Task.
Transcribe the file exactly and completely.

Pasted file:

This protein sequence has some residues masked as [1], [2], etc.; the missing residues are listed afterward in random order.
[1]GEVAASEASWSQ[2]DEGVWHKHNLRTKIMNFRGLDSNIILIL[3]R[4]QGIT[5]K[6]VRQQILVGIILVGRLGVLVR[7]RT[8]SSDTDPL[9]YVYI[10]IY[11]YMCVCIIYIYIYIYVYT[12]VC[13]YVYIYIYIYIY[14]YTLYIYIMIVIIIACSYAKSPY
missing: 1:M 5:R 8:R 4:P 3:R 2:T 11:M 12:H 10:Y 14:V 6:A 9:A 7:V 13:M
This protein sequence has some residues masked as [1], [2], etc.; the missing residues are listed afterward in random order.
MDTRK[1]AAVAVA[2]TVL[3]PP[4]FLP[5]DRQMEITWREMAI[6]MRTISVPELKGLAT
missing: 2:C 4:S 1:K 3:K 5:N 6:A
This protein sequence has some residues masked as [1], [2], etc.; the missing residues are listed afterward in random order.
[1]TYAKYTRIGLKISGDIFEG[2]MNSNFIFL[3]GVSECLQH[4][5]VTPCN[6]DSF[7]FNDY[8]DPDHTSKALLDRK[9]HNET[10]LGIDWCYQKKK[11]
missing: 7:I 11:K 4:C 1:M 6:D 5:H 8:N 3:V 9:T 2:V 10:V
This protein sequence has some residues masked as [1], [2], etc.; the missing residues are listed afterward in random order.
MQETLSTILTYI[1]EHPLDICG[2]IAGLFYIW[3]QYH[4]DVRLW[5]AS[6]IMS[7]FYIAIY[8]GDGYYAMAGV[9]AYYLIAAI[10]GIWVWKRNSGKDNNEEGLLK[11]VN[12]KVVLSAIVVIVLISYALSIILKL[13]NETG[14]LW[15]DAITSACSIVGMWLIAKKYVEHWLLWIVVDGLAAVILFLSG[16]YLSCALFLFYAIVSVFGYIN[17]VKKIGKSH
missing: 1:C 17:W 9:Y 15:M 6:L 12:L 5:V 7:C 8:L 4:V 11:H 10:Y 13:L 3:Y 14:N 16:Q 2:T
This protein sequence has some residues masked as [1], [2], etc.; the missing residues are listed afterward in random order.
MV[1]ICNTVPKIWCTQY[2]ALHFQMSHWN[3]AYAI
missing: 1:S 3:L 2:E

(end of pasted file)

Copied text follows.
This protein sequence has some residues masked as [1], [2], etc.; the missing residues are listed afterward in random order.
[1]GEVAASEASWSQ[2]DEGVWHKHNLRTKIMNFRGLDSNIILIL[3]R[4]QGIT[5]K[6]VRQQILVGIILVGRLGVLVR[7]RT[8]SSDTDPL[9]YVYI[10]IY[11]YMCVCIIYIYIYIYVYT[12]VC[13]YVYIYIYIYIY[14]YTLYIYIMIVIIIACSYAKSPY
missing: 1:M 5:R 8:R 4:P 3:R 2:T 11:M 12:H 10:Y 14:V 6:A 9:A 7:V 13:M
This protein sequence has some residues masked as [1], [2], etc.; the missing residues are listed afterward in random order.
MDTRK[1]AAVAVA[2]TVL[3]PP[4]FLP[5]DRQMEITWREMAI[6]MRTISVPELKGLAT
missing: 2:C 4:S 1:K 3:K 5:N 6:A
This protein sequence has some residues masked as [1], [2], etc.; the missing residues are listed afterward in random order.
[1]TYAKYTRIGLKISGDIFEG[2]MNSNFIFL[3]GVSECLQH[4][5]VTPCN[6]DSF[7]FNDY[8]DPDHTSKALLDRK[9]HNET[10]LGIDWCYQKKK[11]
missing: 7:I 11:K 4:C 1:M 6:D 5:H 8:N 3:V 9:T 2:V 10:V
This protein sequence has some residues masked as [1], [2], etc.; the missing residues are listed afterward in random order.
MQETLSTILTYI[1]EHPLDICG[2]IAGLFYIW[3]QYH[4]DVRLW[5]AS[6]IMS[7]FYIAIY[8]GDGYYAMAGV[9]AYYLIAAI[10]GIWVWKRNSGKDNNEEGLLK[11]VN[12]KVVLSAIVVIVLISYALSIILKL[13]NETG[14]LW[15]DAITSACSIVGMWLIAKKYVEHWLLWIVVDGLAAVILFLSG[16]YLSCALFLFYAIVSVFGYIN[17]VKKIGKSH
missing: 1:C 17:W 9:Y 15:M 6:L 12:L 5:V 7:C 8:L 4:V 11:H 10:Y 13:L 3:Y 14:N 16:Q 2:T
This protein sequence has some residues masked as [1], [2], etc.; the missing residues are listed afterward in random order.
MV[1]ICNTVPKIWCTQY[2]ALHFQMSHWN[3]AYAI
missing: 1:S 3:L 2:E